Two Seattle U Law grads earn Equal Justice Works Fellowships

June 3, 2024 · By Nicole Jennings
Mary Bent and Katy Daley
Mary Bent '23 and Katy Daley '24

Two Seattle University School of Law graduates, Mary Bent '23 and Katherine (Katy) Daley '24, have earned prestigious Equal Justice Works (EJW) Fellowships to pursue a social justice-oriented project of their choosing over the course of the next two years. Only 84 law school graduates across the country were chosen.

Bent will work with the Northwest Justice Project in Omak, a small town in north-central Washington, to provide civil legal aid to Native Americans who are victims of crimes, such as domestic violence, trafficking, elder abuse, and financial fraud. The project is sponsored by the U.S. Department of Justice’s Office for Victims of Crime.

The U.S. Department of the Interior’s Bureau of Indian Affairs reports that rates of violence against Native Americans, especially Native American women, are disproportionately higher than those against other races. More than 80% of Native American and Alaska Native women have been victims of violence, and more than half have been victims of sexual violence.

Bent will connect her clients with social services and help them with family law matters, protection, and other needs.

“As a Native American woman from a low-income background, I’m honored and proud that my work will address the injustices that affect my community, and I can give back to the very people who shaped my path and my future in this world,” Bent said. “I don’t claim to know everything that plagues the people of this community, but I am honored to be able to carve the path toward a solution.”

Fresh out of Seattle U Law, Daley will work with the Seattle Clemency Project in Kent to help people serving life and long-term prison sentences obtain early release by encouraging prosecutors to support resentencing and connecting clients with representation and reentry services. The project is sponsored by Microsoft and Fish & Richardson P.C.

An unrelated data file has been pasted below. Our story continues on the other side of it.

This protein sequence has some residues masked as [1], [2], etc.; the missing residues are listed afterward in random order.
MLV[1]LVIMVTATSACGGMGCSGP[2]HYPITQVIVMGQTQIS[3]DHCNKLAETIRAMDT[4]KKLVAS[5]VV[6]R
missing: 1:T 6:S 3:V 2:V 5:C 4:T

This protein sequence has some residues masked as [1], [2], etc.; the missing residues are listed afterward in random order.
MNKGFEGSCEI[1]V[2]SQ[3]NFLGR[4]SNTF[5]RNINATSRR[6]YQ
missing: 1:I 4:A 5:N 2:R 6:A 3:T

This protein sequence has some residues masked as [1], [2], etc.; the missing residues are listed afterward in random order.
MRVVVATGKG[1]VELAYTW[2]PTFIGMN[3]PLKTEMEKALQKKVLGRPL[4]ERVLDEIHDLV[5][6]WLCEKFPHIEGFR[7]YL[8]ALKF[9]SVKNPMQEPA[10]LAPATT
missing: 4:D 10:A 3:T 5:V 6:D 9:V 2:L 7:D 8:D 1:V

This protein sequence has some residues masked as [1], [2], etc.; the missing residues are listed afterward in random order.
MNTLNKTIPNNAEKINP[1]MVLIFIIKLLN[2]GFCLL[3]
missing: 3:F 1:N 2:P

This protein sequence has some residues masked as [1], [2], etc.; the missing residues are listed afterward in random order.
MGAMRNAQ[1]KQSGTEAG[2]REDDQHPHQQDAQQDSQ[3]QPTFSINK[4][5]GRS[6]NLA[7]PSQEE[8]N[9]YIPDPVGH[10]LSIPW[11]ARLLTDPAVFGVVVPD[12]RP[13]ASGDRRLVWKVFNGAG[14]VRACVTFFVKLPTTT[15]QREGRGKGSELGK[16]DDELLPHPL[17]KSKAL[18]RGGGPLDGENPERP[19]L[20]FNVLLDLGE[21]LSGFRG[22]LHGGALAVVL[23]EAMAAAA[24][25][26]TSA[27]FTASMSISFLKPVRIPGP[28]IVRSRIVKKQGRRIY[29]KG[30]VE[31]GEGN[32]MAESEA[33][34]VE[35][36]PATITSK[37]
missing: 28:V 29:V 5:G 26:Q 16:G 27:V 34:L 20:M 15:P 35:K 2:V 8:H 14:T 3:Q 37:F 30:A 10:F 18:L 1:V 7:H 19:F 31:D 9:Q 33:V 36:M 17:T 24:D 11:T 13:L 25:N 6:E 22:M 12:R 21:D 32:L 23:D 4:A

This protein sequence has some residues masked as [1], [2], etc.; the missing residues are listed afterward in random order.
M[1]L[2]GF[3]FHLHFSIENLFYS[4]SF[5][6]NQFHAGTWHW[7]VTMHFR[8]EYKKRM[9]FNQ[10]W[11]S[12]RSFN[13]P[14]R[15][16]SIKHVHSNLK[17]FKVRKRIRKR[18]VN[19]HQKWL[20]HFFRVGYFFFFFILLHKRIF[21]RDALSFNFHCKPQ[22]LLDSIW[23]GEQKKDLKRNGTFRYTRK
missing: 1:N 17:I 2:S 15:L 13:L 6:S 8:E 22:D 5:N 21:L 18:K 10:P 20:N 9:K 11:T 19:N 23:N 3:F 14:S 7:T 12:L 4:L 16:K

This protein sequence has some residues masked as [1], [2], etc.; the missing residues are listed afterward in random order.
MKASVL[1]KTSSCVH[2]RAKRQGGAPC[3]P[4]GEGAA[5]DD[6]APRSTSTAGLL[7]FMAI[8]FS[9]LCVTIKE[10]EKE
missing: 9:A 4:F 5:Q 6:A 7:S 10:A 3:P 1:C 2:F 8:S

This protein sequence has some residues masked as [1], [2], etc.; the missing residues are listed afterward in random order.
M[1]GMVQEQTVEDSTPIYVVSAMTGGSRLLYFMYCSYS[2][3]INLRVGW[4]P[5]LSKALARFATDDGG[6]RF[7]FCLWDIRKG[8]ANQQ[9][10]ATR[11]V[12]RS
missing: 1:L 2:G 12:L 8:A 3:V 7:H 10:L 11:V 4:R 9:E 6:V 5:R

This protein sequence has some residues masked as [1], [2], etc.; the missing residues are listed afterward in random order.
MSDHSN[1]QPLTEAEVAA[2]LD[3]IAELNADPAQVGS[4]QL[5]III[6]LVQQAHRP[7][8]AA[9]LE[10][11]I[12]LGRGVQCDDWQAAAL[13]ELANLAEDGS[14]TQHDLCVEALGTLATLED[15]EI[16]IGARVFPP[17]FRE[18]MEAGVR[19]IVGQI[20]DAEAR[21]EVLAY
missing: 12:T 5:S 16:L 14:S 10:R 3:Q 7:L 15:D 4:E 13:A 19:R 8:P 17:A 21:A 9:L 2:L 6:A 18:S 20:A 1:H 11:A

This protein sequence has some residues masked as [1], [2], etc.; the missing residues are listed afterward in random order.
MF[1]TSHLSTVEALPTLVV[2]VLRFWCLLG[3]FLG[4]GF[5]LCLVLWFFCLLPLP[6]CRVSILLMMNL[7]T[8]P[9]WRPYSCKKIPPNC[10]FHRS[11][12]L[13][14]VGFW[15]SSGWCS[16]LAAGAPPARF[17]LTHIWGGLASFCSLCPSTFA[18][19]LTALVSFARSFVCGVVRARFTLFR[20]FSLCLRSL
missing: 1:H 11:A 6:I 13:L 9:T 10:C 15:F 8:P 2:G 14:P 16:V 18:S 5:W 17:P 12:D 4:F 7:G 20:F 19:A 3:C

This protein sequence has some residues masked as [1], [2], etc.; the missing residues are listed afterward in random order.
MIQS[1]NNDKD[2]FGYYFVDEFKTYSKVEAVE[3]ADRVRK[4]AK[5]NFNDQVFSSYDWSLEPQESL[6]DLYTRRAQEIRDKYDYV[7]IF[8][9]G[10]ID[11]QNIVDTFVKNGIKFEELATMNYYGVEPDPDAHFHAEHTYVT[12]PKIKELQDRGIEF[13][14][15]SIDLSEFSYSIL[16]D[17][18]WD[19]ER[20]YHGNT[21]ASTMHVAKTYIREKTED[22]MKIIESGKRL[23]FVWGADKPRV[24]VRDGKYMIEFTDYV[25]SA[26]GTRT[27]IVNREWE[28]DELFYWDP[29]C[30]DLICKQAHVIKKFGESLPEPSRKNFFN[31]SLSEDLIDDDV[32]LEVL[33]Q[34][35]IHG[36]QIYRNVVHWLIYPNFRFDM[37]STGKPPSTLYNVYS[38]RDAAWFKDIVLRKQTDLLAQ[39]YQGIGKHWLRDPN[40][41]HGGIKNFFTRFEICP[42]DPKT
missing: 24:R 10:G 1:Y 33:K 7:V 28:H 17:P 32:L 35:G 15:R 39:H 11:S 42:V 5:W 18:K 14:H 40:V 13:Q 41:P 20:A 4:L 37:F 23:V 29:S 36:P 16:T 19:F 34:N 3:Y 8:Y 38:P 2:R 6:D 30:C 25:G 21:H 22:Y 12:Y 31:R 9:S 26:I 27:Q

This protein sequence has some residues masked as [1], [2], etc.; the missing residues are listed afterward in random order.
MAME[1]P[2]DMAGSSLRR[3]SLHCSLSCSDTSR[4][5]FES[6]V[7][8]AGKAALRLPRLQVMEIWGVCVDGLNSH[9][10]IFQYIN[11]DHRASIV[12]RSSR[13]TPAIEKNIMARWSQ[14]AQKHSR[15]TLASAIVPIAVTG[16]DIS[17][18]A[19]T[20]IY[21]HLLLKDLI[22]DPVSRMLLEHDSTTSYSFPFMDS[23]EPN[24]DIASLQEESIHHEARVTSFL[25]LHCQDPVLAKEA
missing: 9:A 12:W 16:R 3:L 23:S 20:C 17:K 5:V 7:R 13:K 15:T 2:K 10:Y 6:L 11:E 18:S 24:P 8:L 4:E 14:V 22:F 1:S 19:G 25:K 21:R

A 2020 Washington state law allows prosecutors to initiate resentencing procedures for certain incarcerated persons, but this does not include a legal right to a free attorney to advocate on their behalf.

Daley will screen and refer certain clients to prosecutors as potential candidates for resentencing. She will also recruit pro bono attorneys to represent certain incarcerated individuals in discretionary review processes, as well as provide pre- and post-release re-entry support.

“I am honored to have the opportunity to amplify the stories of individuals who have been incarcerated the longest in Washington state, while also engaging in more systemic advocacy through the implementation of this new early-release pathway,” Daley said.

Headquartered in Washington, D.C., EJW aims to break down the financial and structural barriers that prevent talented candidates from pursuing careers in the public interest sector. Throughout the project term, Fellows receive the support they need to focus on helping their communities, including competitive salaries, benefits, and loan repayment assistance.

Previous EJW two-year fellowship recipients from Seattle U Law include Charla Boley ’23, Gabi Nava ’21, Vallen Solomon ’20, Javiera Wood ’20, Alex Romero '19, Hyun-Mi Kim '19, Archie Roundtree, Jr. '18, Nick Allen '10, and Erin Shea McCann '07.

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